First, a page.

If he won't agree even to that, make an appointment with his doctor/therapist yourself and find out what the best step would be for your family. S/he couldn't comment on his case specifically, but can help you work around the most common obstacle in dealing with someone depressed: the fear that your actions will be directly responsible for the other person's decline.


Benchmark moment: It's been a long time since reindeer poop or bacon pants, but man, our friend chum might be the next major referent of this chat.

Carolyn Hax: Further brightening his prospects, I'm sure.


NO on Austin's advice: Good grief! No, no, no, no, no. Chum should NOT, under any circumstances, approach the HR department of his wife's company. Good lord, I can't believe someone would suggest that. Chum's wife needs the ability to take control of this situation for herself, and that's going to come from getting the facts from her husband. His efforts should start and end there - he's done PLENTY so far to undermine her and harm her. Going to HR for her, unless she sanctions it, will only cause further harm. It' profoundly inappropriate for him to do that I'm having a hard time articulating why.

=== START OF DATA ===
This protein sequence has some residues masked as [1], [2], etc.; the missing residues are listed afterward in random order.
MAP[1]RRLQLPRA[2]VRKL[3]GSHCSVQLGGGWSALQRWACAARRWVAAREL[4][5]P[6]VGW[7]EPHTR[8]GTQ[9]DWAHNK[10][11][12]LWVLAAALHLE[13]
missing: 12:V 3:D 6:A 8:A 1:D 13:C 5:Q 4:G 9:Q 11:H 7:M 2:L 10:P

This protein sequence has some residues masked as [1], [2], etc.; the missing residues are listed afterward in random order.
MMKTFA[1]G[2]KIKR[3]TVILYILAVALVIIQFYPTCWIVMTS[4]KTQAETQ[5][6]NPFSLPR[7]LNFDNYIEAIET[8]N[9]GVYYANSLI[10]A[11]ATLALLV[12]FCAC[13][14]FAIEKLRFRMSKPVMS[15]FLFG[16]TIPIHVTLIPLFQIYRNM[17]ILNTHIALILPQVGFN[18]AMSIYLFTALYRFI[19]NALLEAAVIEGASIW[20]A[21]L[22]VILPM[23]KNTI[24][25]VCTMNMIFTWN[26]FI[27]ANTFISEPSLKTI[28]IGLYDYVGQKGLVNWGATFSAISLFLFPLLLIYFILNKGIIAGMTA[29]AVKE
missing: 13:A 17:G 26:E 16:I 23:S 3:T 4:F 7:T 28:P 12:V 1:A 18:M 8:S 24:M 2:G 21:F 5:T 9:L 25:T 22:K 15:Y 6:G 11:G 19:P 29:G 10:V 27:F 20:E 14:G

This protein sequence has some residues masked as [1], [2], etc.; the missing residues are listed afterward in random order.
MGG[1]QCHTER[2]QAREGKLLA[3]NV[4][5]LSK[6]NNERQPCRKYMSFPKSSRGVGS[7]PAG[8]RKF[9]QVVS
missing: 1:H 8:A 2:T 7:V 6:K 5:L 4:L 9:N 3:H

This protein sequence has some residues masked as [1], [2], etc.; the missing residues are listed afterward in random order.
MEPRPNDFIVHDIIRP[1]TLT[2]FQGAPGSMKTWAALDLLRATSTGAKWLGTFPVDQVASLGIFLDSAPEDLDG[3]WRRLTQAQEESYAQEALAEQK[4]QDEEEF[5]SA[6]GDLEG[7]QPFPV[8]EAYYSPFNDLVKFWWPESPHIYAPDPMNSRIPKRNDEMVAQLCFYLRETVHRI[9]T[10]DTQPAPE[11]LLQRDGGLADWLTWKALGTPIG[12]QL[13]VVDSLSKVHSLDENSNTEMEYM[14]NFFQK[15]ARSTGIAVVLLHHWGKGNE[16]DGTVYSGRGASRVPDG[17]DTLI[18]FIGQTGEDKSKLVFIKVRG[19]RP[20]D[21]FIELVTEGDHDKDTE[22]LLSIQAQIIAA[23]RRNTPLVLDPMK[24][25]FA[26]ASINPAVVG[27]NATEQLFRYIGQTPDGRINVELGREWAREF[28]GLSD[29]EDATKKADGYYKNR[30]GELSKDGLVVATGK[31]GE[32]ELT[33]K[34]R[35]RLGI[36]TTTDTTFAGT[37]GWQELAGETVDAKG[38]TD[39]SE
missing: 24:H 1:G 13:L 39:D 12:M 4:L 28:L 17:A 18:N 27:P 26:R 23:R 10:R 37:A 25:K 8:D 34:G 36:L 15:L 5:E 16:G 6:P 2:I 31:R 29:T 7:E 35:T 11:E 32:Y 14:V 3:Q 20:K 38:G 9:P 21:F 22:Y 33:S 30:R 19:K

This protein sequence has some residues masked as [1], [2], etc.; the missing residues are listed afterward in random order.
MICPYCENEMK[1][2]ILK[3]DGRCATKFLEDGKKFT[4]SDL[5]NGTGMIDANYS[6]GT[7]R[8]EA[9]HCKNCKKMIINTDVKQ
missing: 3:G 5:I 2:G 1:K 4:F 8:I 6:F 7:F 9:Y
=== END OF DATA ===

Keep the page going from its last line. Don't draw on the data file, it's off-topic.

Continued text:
But seriously, this is a horrible idea. Horrible.

Carolyn Hax: There you go. Another:


Re: Chum and HR: I'd kill him if it were me. But I'd dig him up and kill him all over again if he went to my HR director!

Carolyn Hax: Ta da.

By the way, someone pointed out that it is in fact Shark Week. Pinch me, I must be dreaming.


Down South: Hi Carolyn,

What do you do when you realize you're too positive (if that is such a thing)? While I have opinions, I'm a very laid back person. I find that I have difficulty expressing negative opinions or putting my foot down to my boyfriend. I'm pretty sure it stems from a deep-seeded fear that he's going to up and leave me, although he's never shown any tendencies toward that or not being able to handle the inevitable stresses that come with life and relationships. He's a great guy, and I know it's not him - it's me.

Carolyn Hax: If the consequence of not putting your foot down is that you're unhappy with the outcome, and particularly if you're starting to accumulate resentment over chronic unhappy outcomes, then you're not "too positive." You're just "too chicken."